Africa had long been the source of slaves dating back centuries. The Egyptians and Romans are but two of the earlier civilizations to utilize slaves from Africa.
The first slave ship arrived in Louisiana in 1719, with a handful of Africans.
African slaves were a perfect choice, with specific skills in growing rice and ingidgo and experienced with cultivating swampland. They came mainly from the Senegambia region of Africa.
In 1726 the census recorded over 2,200 whites and 1,300 black slaves in Louisiana. By 1745 the number of slaves had risen to four and a half thousand, outnumbering the white population.
For many years the local indigenous people were also kept as slaves and the two cultures formed an alliance and some relationships here contributed to the first Creole generation.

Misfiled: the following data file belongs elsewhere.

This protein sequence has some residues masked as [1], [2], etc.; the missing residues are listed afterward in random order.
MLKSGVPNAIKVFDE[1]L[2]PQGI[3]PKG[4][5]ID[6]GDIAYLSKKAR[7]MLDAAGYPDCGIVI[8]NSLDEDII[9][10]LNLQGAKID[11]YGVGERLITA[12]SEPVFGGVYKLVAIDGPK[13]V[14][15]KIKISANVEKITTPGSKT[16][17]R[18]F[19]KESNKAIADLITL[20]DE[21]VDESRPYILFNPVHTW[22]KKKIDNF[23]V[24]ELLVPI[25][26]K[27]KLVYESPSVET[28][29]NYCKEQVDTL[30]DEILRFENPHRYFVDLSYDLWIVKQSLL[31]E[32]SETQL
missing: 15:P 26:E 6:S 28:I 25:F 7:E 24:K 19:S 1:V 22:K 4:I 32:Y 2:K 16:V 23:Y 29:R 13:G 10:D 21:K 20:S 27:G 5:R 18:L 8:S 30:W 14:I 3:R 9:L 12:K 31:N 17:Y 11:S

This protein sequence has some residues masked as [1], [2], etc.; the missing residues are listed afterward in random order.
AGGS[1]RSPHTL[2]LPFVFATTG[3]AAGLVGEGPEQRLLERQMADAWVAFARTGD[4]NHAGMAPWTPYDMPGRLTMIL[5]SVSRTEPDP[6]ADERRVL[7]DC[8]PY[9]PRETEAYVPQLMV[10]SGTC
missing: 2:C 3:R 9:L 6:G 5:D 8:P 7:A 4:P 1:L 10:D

The Africans were strong, able-bodied men and women taken brutally from their families, ripped away from a peaceful village life and thrust into unfamiliar surroundings with often hostile traders and masters.
Apart from those bound in slavery, there were many free men of color, mainly living in the New Orleans area. Most of these were scholars, business men and even slave owners.
It was only towards the end of the last century that they have truly gained their freedom, although education and prosperity still eludes many.
Although the Africans may have less than a handful of world famous Louisiana citizens, they have contributed more than most towards the prosperity of the state. They fought alongside Andrew Jackson in the Battle of New Orleans and in many foreign wars over the years.